OT: The value of Ethanol

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Totally OT but like Global Warming, Ethanol is a political hot bed.
I read today that the National Renewable Energy Laboratory states that "Today" 1 Btu of fossil energy consumed in producing and delivering corn ethanol results in 1.3 Btu of usable energy in your fuel tank.
David Pimentel a Cornell University professor estimates that it takes approximately 1.3 gal. of oil to produce a single gallon of ethanol. That's 1.3 gallons of oil for 1 gallon of ethanol. By comparison, simply refining a gallon of oil results in multiple gallons of gasoline. One year ago refineries in California were able to produce gasoline at about 98 cents per gallon when oil was $75 per barrel. So today California is producing gasoline at a cost of about $1.30 per gallon. Keep in mind "that cost" is not only the oil cost but also the cost to refine the oil. Assuming that $1.30 is strictly the cost of the oil needed to produce a gallon of gasoline, a barrel of oil probably yields about 2.3 gallons of gasoline, again assuming that the cost to refine the oil is $0.
I suspect that if we simply built more refineries we would consume less oil and the price of gasoline would go down.
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Somehow, that doesn't make any sense. Maybe a gallon of oil can REFINE multiple gallons of gas?

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Robatoy wrote:

Well, now we know that you know as much about chemistry as you do about Israel.

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--John
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A 42 gallon barrel of crude will yield approx 44 gallons of product. But it sure as fuck isn't all gasoline. 50% if it really sweet crude max! So, as usual, you're wrong, John.
BTW, have you ever been to Israel?
r
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A 42 gallon barrel of crude will yield approx 44 gallons of product. But it sure as fuck isn't all gasoline. 50% if it really sweet crude max!
Bummer! Here I thought there was some cold fusion as well as hot cracking going on to make one barrel of crude feed a multitude....
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To put it mildly

Toss a few loaves of bread and a few fish to that formula while we're at it?
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A 42 gallon barrel of crude will yield approx 44 gallons of product.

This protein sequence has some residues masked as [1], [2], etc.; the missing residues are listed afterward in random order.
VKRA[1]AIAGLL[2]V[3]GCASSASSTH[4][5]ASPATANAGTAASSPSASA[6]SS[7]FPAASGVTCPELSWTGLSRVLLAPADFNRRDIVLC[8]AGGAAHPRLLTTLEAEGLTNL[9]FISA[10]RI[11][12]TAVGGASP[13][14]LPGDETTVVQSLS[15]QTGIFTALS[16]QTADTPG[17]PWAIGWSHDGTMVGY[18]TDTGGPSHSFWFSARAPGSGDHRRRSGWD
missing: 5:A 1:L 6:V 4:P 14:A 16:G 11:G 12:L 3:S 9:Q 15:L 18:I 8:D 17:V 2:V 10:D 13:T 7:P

Where do the extra two gallons come from?
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It is a volumetric expansion. kinda like popcorn or a small block of sugar becoming a giant puff of candy-cotton. I sort of understand it that way. More compact molecules are altered to become larger. The weight does not increase AFAICT.
Go ahead, laugh!
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Robatoy wrote:

... But "product" ain't all gasoline by any stretch...
http://www.newton.dep.anl.gov/askasci/eng99/eng99288.htm
Has some info, I'm sure the API and DOE sites as well as the other government labs and the oil companies themselves will have as much as you wish to delve into.
It will vary from essentially none to maybe as much as 65% depending on the source of the crude and the processing. Overall, I'd be surprised if it were much over 50% although I did no exhaustive searching.
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.
Most certainly not. I already stated elsewhere in this thread that a decent, sweet crude can yield 40% gasoline, through basic distillation and some other cracking methods. The rest is LPG's and even asphalt. Industrial fuels like Bunker C etc. and a whole lot more crap.
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No way Jose! If we could get politics out of energy I think we would be much better off (a dream, I know).
Why corn? Washington corn lobbyists?
Why not cellulose or grass? Too bad their is no money in yard clippings! Or maybe their will be, one day. http://www.sciam.com/article.cfm?id=grass-makes-better-ethanol-than-corn
Cellulose: http://www.harvestcleanenergy.org/enews/enews_0505/enews_0505_Cellulosic_Ethanol.htm
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Another ethanol from grass article I just dug up (published yesterday) from Chemical and Engineering News (a darn good rag!).